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Ones to Watch | By Sabrina Davis

The Cereal Bowl

When Kenneth and Josh Rader were kids, their dad always looked for the newest flavor on the cereal aisle. “He’s always been a big kid, and cereal has always been big in our family,” Kenneth says. So, maybe the Rader parents should have been prepared when their twin sons decided to use their six years of business education, undergraduate and graduate, to sell cereal.

“It really started as a joke, sort of,” says Kenneth Rader, president and CEO of Miami-based The Cereal Bowl. “I was an undergrad at Syracuse University, and hung out at Starbucks a lot. I said to a friend one day, ‘Wouldn’t it be awesome if this were a cereal Starbucks.’ We laughed about it and I e-mailed my brother at the University of Miami. He thought it was a great idea.”

That was about seven years ago, and quickly the joke grew into a business plan that won awards in college competitions. Over the following years the brothers and their third partner, childhood friend Michael Glassman, planned the concept, acquired financing, and prepared to open their first store, all while finishing graduate school. The Cereal Bowl opened in Miami in February 2006 in a strategic spot that draws college students, business people, and families.

Customers can create their own cereal combinations choosing among 35 cereals and 50 toppings, or choose a signature Cereal Bowl blend like Give Me S’more (Golden Grahams, Coco Puffs, Graham Bites, Marshmallows, and Chocolate Milk Crystals) or Ruby Nut’s About You (Honey Nut Cheerios, Grape Nuts, Walnuts, Almonds, Pecans, and Cinnamon).

Hot cereal combinations made with oatmeal range from nutritious to ultra indulgent. The Cereal Bowl also offers yogurt parfaits, granola bars, Rice Krispies Treats, and its version of a smoothie, the Oatie, made with sorbet and oatmeal.

“We’ve tried to appeal to a broad range of people, not just college students craving enormous amounts of sugar before class,” Rader says. He delights in knowing the second most popular menu item is the Bananaberry Bomb Oatie.

“We want to appeal to everyone, but we’ve worked to stick to our identity as a cereal store. So, when we decided to offer smoothies, we didn’t want to just have smoothies, or we’d be competing with Jamba Juice and the like. We wanted to create something unique to The Cereal Bowl. Adding oatmeal just made sense and, they are extremely healthy. They are under 300 calories and have just 24 grams of sugar,” Rader says. “With our parfaits made with yogurt, nutritious cereals, and granola bars, many first-time customers are surprised that we are almost a health-food establishment.”

Many of the morning business customers choose a healthy breakfast to go—a smoothie and a granola bar, or a cereal combination packaged in a bowl with a lid and a half pint of milk (whole, 2%, skim, or soy). However, afternoon and evening customers tend to prefer sweet treats, of which there are plenty.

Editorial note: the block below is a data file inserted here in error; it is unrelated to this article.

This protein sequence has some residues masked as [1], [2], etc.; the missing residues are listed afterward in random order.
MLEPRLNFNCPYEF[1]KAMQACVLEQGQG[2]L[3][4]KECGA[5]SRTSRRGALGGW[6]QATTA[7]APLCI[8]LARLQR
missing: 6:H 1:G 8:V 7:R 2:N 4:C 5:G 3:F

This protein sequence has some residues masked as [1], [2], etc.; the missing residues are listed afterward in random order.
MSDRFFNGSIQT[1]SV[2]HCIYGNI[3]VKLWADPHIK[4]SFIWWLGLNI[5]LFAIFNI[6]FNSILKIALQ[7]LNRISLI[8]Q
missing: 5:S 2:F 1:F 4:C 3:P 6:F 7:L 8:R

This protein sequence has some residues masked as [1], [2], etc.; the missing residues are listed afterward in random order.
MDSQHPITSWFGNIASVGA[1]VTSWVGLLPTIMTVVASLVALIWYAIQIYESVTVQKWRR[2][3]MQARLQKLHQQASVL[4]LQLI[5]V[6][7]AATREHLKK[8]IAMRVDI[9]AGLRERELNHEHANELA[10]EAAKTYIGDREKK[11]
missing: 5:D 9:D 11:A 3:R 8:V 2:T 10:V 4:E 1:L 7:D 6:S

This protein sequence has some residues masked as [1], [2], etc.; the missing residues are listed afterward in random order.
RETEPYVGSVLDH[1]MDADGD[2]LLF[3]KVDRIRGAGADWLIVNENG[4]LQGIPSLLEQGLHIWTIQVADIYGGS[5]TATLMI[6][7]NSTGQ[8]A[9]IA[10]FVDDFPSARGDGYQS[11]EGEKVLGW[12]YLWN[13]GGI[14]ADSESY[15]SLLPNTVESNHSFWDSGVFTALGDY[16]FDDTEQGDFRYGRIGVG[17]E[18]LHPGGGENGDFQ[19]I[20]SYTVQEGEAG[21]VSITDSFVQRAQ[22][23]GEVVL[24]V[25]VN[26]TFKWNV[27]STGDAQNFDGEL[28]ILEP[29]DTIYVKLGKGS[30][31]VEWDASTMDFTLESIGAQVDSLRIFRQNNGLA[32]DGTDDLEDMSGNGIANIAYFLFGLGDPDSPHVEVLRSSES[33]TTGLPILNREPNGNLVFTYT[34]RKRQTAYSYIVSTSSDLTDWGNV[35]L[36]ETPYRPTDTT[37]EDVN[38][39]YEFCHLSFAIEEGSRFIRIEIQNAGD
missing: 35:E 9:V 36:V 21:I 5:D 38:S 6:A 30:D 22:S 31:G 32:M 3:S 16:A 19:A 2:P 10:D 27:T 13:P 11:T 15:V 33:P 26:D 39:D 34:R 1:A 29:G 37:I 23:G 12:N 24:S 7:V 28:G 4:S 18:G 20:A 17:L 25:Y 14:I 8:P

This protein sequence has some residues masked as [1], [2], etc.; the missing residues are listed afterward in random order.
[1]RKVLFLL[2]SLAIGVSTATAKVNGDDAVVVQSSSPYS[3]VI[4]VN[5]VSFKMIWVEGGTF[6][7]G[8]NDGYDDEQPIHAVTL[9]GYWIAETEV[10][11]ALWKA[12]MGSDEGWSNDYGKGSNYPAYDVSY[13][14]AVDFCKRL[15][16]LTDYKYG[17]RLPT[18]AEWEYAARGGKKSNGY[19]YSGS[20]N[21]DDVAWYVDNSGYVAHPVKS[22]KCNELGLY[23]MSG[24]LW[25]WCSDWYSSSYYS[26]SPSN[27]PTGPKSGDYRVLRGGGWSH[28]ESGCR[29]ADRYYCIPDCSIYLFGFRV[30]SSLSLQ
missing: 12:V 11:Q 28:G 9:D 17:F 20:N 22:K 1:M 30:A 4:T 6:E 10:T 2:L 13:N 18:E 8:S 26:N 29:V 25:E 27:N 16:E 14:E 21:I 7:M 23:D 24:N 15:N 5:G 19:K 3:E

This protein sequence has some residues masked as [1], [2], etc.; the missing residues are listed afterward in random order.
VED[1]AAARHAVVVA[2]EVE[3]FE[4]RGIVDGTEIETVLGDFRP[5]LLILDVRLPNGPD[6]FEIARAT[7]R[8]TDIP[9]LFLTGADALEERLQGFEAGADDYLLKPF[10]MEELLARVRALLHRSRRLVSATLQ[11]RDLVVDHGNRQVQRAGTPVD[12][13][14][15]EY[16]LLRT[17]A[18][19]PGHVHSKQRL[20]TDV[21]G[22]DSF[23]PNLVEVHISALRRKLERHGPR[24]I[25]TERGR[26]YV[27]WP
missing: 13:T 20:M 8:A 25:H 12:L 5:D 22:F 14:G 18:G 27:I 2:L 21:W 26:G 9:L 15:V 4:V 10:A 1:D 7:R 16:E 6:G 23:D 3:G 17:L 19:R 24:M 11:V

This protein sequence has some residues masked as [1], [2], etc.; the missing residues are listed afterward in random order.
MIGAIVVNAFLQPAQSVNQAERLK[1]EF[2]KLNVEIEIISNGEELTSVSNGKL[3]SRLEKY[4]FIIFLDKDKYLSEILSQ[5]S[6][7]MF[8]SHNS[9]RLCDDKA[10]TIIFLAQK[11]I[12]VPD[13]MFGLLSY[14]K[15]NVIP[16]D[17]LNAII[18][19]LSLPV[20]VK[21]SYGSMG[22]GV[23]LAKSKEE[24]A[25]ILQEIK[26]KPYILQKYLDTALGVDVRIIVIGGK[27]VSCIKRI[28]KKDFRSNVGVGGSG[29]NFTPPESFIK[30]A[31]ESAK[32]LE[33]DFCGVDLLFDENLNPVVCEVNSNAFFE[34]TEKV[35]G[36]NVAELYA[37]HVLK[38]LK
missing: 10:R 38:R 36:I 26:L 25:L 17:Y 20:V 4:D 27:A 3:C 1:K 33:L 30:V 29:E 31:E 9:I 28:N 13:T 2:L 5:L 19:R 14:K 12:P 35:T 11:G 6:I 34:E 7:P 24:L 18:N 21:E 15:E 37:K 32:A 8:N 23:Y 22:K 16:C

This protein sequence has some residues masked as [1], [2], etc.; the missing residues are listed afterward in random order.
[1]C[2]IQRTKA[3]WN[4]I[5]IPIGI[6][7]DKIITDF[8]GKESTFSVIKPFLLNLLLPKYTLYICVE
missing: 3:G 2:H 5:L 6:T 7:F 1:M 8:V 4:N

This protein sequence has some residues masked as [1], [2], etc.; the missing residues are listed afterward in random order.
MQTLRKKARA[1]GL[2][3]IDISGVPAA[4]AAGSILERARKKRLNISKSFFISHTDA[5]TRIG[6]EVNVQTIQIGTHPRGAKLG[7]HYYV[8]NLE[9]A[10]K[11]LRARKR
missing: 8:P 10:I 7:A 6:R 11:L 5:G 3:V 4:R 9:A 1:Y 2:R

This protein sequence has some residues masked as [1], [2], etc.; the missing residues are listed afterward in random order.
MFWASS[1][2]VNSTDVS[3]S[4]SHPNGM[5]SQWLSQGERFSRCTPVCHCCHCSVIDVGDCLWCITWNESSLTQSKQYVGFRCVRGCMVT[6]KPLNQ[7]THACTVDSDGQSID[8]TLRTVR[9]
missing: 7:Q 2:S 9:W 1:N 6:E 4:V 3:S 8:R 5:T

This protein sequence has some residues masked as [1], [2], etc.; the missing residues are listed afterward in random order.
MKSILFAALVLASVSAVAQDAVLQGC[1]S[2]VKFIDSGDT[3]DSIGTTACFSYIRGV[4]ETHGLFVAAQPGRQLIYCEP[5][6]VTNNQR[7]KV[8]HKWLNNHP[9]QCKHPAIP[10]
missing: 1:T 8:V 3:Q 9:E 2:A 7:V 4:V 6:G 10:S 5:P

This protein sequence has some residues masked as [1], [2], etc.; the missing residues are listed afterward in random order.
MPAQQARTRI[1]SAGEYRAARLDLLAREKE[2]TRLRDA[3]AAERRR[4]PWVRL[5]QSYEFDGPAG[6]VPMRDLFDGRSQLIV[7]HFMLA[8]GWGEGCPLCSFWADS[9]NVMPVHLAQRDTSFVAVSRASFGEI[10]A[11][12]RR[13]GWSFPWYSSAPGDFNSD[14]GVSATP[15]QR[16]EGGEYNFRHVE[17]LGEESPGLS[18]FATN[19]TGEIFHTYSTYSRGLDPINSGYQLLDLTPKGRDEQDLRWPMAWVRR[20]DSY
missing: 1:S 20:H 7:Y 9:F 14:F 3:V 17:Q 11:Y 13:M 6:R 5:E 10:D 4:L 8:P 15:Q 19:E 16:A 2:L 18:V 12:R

The dessert line includes parfaits, shakes, indulgent Oaties, the popular Freeze N’ Flakes cereal, and topping-infused frozen yogurt treats.

Other concoctions might be on the horizon, but Rader says his team has learned to pace the introduction of new products to allow consumers time to absorb the ideas and try them. That’s just one lesson learned over the past two years while The Cereal Bowl team has focused on learning the restaurant business, perfecting their first concept, preparing for future growth, and warding off a few legal challenges.

Cereality opened in late 2003 and had seven locations when Kahala-Cold Stone acquired it this year. When Cereality challenged that The Cereal Bowl had copied its business methods, Rader’s team was able to show its business plan predated Cereality’s opening. The Cereal Bowl team has been careful to differentiate and protect its concept legally with patents.

The Cereal Bowl
CEO: Kenneth Rader
HQ: Miami
Year started: 2006
Annual Sales: Not disclosed
Total units: 1
Franchise units: 0

With important lessons learned, The Cereal Bowl has redesigned its Miami prototype, introduced a new Web site, and prepared the concept for franchise growth.

Rader expects solid profits, along with ease of operation—there is no cooking, just warming hot cereal on a burner—to help sell franchises. Cereal combos range in price from $2.89 to $3.89, and most customers spend around $4. There are roughly 350 customers on busy weekdays (6 a.m. to 10 p.m.) and about 100 to 150 more on weekend days (8 a.m. to midnight).

The Cereal Bowl’s first franchise is scheduled to open within six to eight weeks. Given the competitive cereal environment, Rader doesn’t want to share details other than it will be in a mid-Atlantic state. Other 2008 plans include a prototype company-owned kiosk location at the University of South Florida and two other franchise stores. “We’d like to double our 2008 numbers in 2009,” Rader says. And from there, he thinks the concept could grow to 200 stores, although not aggressively.